Finally, a trespasser would be owed no duty of care until and unless it is in the strictest of circumstances. The point is that one needs to assess the situation carefully and then make a decision as to whether any given claim would have a chance. Speaking to professionals like Holliday Karatinos Law Firm, PLLC would shed further light and would offer an expert perspective on whether your specific situation would give rise to a duty of care and if your claim would therefore be successful.

You also need to note any action, or omission, that may have occurred on your part in this scenario. If you contributed to the injury yourself, then your claim could either be significantly affected or altogether rejected by the court. So ensure that you are also taking care anywhere you go.


If you’ve successfully proven that a property owner owed a duty of care to you, was negligent in fulfilling that duty, and that negligence led to your injuries, then you would be entitled to compensation. You would be compensated for damages that you’ve incurred because of the injury and will continue to suffer as a result. This would include hospital bills, doctor’s visits and rehab therapy (including any future visits and therapy), lost wages and future lost wages, emotional distress, and pain and suffering.

Florida law also provides for punitive damages to be awarded to individuals. However, this is only in cases where the property owner’s negligence was incredibly severe or even intentional. In such cases, the law looks to punish the perpetrator in addition to getting equitable relief for the injured. Depending on the severity of your injuries, the number of punitive damages can sometimes be quite significant.

Benefits of Using a Lawyer for Your Lawsuit

As we’ve mentioned above, a lawyer can assess your claim and give you expert advice based on their knowledge and experience. Additionally, lawyers are equipped to handle your claim from start to finish and have experience in handling such claims. While some premises liability cases can yield adequate compensation through negotiation with insurance companies, it’s not as simple as it sounds. Insurance companies aren’t just waiting around to give money to people and sometimes tough negotiations might be necessary.

Sometimes, the compensation offered by insurance companies just isn’t enough and a lawsuit just becomes necessary. This is where the courts get involved and you need to go through proving all the conditions we mentioned above. While it might look cool in the movies, representing yourself in a court of law can be a very stressful and often disastrous experience. Making one wrong admission in court or missing out on one procedural formality could end in a failed lawsuit and you having wasted time and effort.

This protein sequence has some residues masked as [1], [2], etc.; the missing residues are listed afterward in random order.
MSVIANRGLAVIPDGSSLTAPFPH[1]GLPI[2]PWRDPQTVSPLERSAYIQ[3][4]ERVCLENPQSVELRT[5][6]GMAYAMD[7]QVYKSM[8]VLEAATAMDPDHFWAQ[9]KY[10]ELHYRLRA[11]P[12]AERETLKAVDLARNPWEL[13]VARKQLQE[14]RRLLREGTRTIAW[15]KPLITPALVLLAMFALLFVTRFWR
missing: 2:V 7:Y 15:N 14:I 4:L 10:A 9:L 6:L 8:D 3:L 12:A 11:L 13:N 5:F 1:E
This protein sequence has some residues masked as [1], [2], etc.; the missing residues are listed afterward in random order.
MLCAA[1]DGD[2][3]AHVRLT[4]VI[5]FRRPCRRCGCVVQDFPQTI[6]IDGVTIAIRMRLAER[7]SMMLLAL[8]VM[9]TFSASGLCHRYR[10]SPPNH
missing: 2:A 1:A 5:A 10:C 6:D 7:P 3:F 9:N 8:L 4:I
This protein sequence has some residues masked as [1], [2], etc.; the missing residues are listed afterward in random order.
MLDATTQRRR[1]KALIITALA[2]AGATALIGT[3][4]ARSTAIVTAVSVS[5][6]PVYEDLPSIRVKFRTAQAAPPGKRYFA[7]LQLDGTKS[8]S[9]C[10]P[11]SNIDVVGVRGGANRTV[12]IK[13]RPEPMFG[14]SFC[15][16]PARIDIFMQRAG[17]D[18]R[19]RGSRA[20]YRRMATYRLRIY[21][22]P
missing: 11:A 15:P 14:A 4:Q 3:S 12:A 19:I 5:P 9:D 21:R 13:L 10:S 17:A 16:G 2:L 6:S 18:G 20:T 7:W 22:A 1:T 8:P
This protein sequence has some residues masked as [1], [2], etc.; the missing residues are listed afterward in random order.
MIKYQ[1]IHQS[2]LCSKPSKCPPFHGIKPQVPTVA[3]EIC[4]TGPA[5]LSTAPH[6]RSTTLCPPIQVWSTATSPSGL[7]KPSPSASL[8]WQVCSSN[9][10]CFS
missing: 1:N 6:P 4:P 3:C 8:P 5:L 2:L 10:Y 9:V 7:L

Lawyers on the other hand are equipped to perform in a courtroom and are familiar with the specifics of procedural formality. Moreover, an experienced lawyer would have an existing rapport with court offices and insurance companies, which would significantly expedite any trivial red tape matters and move things along. Also, lawyers are privy to legal tactics and would be able to argue your case much more effectively, whether it’s before a judge or against another lawyer.

One of the biggest reasons for people not hiring lawyers is the cost that goes with it. Luckily, when it comes to civil lawsuits, many lawyers would consider working on a contingency basis, which means their payment for services rendered, would be a percentage of you being awarded any damages.

What To Do If You’ve Been Injured

In the unfortunate event of an injury on someone else’s property, it is crucial that you take the necessary steps to preserve your ability to seek compensation. The first step in doing so is, of course, immediately seeking medical attention as your health takes precedence over everything else. Moreover, this would not only ensure that your health is in order and that you recover speedily, but it would also mean that your injuries are officially documented across all the stages of recovery right from the time of the accident. Medical reports might also be necessary for the insurance claim and as part of evidence if the matter goes to court.

In addition to the above, in the case of an accident, it is of utmost importance that the scene is preserved. You must capture photographic evidence to secure the accident scene. Either do this yourself or seek someone’s assistance in it if your injuries are preventing you from doing so. For example, if a slip-and-fall accident inside a grocery store occurred due to a slippery floor or spillage of any liquid, you must take multiple photographs of the scene from various angles to ensure that it communicates the complete picture of the situation.

In addition, it is critical to time-stamp any photographs that you take for them to serve as legitimate evidence in an insurance claim or court of law. Moreover, any item of clothing or accessory that was worn at the time of the accident which has traces of the liquid and may support in testifying must also be preserved. It’ll be for your lawyer to decide how he will use these pieces of evidence in both your claim and your court case if the matter requires a lawsuit to settle.


As you can see from the above, premises liability isn’t as simple as just getting injured in a store or on someone’s property and then casually waiting for the money. You need to assess the entire situation in great detail and see whether the conditions prescribed under the law have been satisfied. Then you need to be prepared to deal with the insurance companies and, failing that, be ready to go to the courts.

It can be a time-consuming process if the details are a bit complicated, but having an experienced lawyer on board can go a long way in ensuring that the timelines are shortened and whatever time has been invested turns out to be fruitful. Make sure you discuss the matter in detail with your lawyer, not only so your lawyer is fully aware of the situation, but also so you can have a complete understanding of the matter as well.